March 18, 2021
4 min read

How to Create a Custom Lua Plugin for Kong Gateway

Thijs Schreijer

This tutorial shows you how easy it is to build a custom Lua plugin for Kong Gateway. My Kong Lua plugin example will automatically add a custom header to any response sent out, indicating the current plugin version.

Kong API Gateway is built on OpenResty, which extends the NGINX proxy server to run Lua scripts. It sits as a proxy between a client’s requests and routes them to defined services.

With the open source Kong Gateway, developers can build plugins on a per-service basis. These plugins help you build policies and Lua functions important to your architecture. You can build plugins in real time, on requests your services receive or on custom responses sent back to the client. These plugins provide an easy way to add advanced functionality and features to your implementation. For example, you could create a plugin to implement logging, rate limiting, authentication and more. Kong even had a customer create a custom plugin for Open Policy Agent.

Kong Hub has a wide range of existing plugins created by both Kong and third-party plugin authors. A few exciting plugins include:

  • Bot Detection – protects a service or route from most common bots
  • StatsD – logs metrics to a StatsD server
  • Rate limiting – limits how many HTTP requests are received in a given period of time
  • Kong Upstream API – a community-built plugin that adds a signed JWT into the HTTP header
  • Inspur Response Transform – a community-built plugin that transforms the response sent by the upstream server from JSON to XML

In addition to using pre-built plugins, you can also build your own. For example, you could create a custom Lua plugin for Kong API Gateway that hooks into the request/response phases or even works with streaming data. Kong's plugin development kit (PDK) allows you to write plugins with functionality ranging from authentication and traffic control to logging and monitoring. Plugins can be written in Lua, Go, Python or Javascript. The plugin development kit has open source templates and tools designed to get you started.

Automated API Creation Mastered: Self-Service APIs with Konnect for Agility

Setting Up Your Development Environment

Kong helps you get started building plugins through Pongo, which serves several roles. Pongo provides a framework for you to test your plugin. It also ensures that you configure your system for Kong, including fetching any dependencies. And it sets up a test Kong environment so that you can run your plugin in real time.

Pongo requires docker-compose and curl. After installing those, clone Pongo and install the Pongo CLI (a symlink to a script file) like this:

The kong-plugin repository provides a simple template to get started writing a custom Lua plugin for Kong API Gateway. Go ahead and clone that repo into a new directory called kong-api-version-plugin:

In the kong-api-version-plugin project, there are two directories to focus on:

  1. kong/plugins/myplugin: this is where the source code for the plugin lives. Go ahead and rename this to kong/plugins/api-version.
  2. spec/myplugin: this is where the tests for your plugin reside. Rename this directory to spec/api-version and then open up each spec file and set PLUGIN_NAME to “api-version."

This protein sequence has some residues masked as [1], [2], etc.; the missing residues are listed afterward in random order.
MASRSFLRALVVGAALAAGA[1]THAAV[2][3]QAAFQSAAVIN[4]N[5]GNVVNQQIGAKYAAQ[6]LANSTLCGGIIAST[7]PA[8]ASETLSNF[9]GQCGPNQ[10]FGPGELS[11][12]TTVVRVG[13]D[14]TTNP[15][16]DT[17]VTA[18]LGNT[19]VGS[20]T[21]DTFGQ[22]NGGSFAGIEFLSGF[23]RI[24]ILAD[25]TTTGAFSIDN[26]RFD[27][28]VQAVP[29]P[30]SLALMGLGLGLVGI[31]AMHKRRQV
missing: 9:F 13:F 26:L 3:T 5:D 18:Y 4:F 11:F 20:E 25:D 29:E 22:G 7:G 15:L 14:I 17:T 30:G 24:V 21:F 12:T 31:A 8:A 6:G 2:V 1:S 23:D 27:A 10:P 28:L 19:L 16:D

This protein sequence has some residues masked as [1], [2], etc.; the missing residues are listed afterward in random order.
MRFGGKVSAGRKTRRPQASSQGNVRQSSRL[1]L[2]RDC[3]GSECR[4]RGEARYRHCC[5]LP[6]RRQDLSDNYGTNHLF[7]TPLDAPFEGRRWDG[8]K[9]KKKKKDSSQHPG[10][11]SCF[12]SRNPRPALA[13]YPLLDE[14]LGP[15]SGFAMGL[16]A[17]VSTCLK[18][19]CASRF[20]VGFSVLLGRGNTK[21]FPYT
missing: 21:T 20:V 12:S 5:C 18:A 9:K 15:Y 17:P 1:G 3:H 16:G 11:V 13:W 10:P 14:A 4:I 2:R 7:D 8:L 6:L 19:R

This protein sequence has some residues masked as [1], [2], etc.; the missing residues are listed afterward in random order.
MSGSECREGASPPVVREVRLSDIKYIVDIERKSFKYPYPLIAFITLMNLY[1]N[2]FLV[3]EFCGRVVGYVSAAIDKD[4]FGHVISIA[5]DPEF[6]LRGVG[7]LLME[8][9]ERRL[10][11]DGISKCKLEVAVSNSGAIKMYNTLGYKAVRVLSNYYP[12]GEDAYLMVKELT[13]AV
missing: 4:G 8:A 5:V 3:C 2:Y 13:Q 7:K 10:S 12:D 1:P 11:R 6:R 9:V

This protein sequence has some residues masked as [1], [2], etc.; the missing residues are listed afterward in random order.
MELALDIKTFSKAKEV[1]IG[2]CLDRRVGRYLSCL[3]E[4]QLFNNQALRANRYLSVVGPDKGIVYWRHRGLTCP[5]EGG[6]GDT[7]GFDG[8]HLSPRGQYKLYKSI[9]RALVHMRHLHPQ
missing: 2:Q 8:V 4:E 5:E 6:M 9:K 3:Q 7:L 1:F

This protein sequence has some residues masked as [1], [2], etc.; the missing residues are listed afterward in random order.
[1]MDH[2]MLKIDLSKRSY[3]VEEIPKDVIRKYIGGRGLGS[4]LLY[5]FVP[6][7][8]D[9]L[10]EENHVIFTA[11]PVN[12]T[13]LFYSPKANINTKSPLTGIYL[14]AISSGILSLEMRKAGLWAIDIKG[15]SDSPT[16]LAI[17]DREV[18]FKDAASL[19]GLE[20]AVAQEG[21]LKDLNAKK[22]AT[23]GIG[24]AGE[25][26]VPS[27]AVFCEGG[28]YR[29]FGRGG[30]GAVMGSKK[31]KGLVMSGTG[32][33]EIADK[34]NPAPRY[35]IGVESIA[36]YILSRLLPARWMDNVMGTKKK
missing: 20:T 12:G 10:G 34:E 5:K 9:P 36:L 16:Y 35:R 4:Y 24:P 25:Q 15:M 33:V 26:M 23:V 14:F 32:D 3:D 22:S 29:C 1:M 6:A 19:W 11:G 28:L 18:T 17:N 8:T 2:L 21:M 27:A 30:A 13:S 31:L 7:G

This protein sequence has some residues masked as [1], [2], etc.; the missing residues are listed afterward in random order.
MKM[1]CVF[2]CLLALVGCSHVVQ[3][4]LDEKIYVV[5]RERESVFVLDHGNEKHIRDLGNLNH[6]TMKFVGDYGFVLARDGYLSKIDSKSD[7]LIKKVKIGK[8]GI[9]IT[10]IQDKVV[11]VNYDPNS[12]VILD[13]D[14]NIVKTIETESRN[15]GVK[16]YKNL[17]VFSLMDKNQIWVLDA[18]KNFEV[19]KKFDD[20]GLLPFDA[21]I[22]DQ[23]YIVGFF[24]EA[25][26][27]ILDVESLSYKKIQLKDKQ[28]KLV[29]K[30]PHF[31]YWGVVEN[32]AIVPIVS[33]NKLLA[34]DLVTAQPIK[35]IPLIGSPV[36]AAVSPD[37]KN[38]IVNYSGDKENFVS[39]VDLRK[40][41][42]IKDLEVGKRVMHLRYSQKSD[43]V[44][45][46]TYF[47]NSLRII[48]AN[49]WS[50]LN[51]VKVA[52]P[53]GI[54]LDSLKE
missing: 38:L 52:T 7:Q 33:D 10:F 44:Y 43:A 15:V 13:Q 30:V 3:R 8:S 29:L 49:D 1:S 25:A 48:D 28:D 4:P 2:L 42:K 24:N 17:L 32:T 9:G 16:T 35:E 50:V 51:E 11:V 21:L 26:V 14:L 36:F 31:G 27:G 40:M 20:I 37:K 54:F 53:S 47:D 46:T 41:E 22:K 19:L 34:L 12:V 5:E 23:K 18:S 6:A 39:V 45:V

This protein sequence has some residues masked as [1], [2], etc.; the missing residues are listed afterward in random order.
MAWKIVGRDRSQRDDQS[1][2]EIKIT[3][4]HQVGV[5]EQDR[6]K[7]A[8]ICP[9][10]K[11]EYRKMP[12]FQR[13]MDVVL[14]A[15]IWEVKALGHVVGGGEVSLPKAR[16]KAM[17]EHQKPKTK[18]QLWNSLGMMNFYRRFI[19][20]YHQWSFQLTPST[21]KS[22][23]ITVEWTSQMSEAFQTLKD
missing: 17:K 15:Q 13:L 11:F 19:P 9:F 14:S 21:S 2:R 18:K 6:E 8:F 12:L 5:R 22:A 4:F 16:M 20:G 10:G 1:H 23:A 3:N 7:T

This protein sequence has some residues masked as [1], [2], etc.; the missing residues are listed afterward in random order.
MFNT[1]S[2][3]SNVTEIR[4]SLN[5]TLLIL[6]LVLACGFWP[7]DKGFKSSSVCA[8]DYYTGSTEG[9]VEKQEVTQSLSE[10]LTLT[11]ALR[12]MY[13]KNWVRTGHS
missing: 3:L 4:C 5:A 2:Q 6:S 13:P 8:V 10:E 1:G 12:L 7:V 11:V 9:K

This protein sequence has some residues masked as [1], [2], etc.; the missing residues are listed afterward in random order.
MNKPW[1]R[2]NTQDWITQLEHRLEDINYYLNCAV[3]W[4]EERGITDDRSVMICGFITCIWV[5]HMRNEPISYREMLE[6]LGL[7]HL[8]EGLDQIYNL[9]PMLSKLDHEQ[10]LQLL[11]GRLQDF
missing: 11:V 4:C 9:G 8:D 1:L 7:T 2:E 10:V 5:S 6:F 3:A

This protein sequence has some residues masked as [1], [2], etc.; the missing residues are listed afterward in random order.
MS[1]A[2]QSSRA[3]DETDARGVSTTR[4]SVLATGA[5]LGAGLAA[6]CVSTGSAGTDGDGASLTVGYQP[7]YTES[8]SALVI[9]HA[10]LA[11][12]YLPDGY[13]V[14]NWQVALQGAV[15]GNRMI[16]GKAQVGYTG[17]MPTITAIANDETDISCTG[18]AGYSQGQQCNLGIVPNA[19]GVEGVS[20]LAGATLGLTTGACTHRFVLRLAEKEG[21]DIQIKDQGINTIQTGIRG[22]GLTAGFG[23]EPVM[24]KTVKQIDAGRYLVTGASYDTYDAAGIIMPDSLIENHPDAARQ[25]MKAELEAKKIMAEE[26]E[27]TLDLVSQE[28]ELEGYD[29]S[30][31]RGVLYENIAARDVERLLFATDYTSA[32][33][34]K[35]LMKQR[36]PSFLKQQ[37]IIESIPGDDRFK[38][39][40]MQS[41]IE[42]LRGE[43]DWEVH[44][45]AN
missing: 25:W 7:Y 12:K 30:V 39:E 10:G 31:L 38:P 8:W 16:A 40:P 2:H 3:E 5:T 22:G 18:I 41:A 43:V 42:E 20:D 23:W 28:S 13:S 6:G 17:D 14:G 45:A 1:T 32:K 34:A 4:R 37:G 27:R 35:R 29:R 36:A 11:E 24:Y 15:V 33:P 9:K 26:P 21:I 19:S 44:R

Once those tests pass, the test setup is complete! Next, get access to a local Kong instance. Type pongo shell, which drops you into the Kong container. No need to start the dependencies since they were already started automatically by the pongo run command above. In this prompt, enter the next two lines:

Manually Testing the Custom Lua Plugin for Kong Gateway

With the Service set up, you'll need to add a route so that the requests can be proxied through Kong:

If you see a header with the key name of Bye-World, you’re ready to write some code!

  1. handler.lua: This is where the main functionality of your plugin resides. Each phase of the request/response lifecycle has a function, which your plugin implements to provide custom behavior. I'll go into this in more detail below.
  2. schema.lua: If your plugin requires additional configuration, such as key/value pairs a user can provide to alter behavior, the logic for that is stored here.

Adding a Custom Header

Another pongo run should confirm that the test now passes.

For a final code cleanup, you can run pongo lint to run LuaCheck. LuaCheck will do a static analysis of the code and report any obvious problems (e.g., accidental global variables, etc.). It's always a good idea to lint your code because Lua is a dynamic language, and you could easily miss typos.

Enhancing Your Kong Gateway

Kong plugins are a powerful way to instantly implement policies and functionality in your API gateway. With Pongo and the kong-plugin template, Kong provides much of the starting boilerplate for you. In this example, I've only just begun to explore how plugins can allow Kong Gateway to gain expanded capabilities. If you’d like a more in-depth look at some of the things you can build, check out the Plugin Development Guide in Kong's documentation.

Check out the following further information:

Have questions or want to stay in touch with the Kong community? Join us wherever you hang out:

Star us on GitHub

🐦 Follow us on Twitter

🌎 Join the Kong Community

🍻 Join our Meetups

❓ ️Ask and answer questions on Kong Nation

💯 Apply to become a Kong Champion

Developer agility meets compliance and security. Discover how Kong can help you become an API-first company.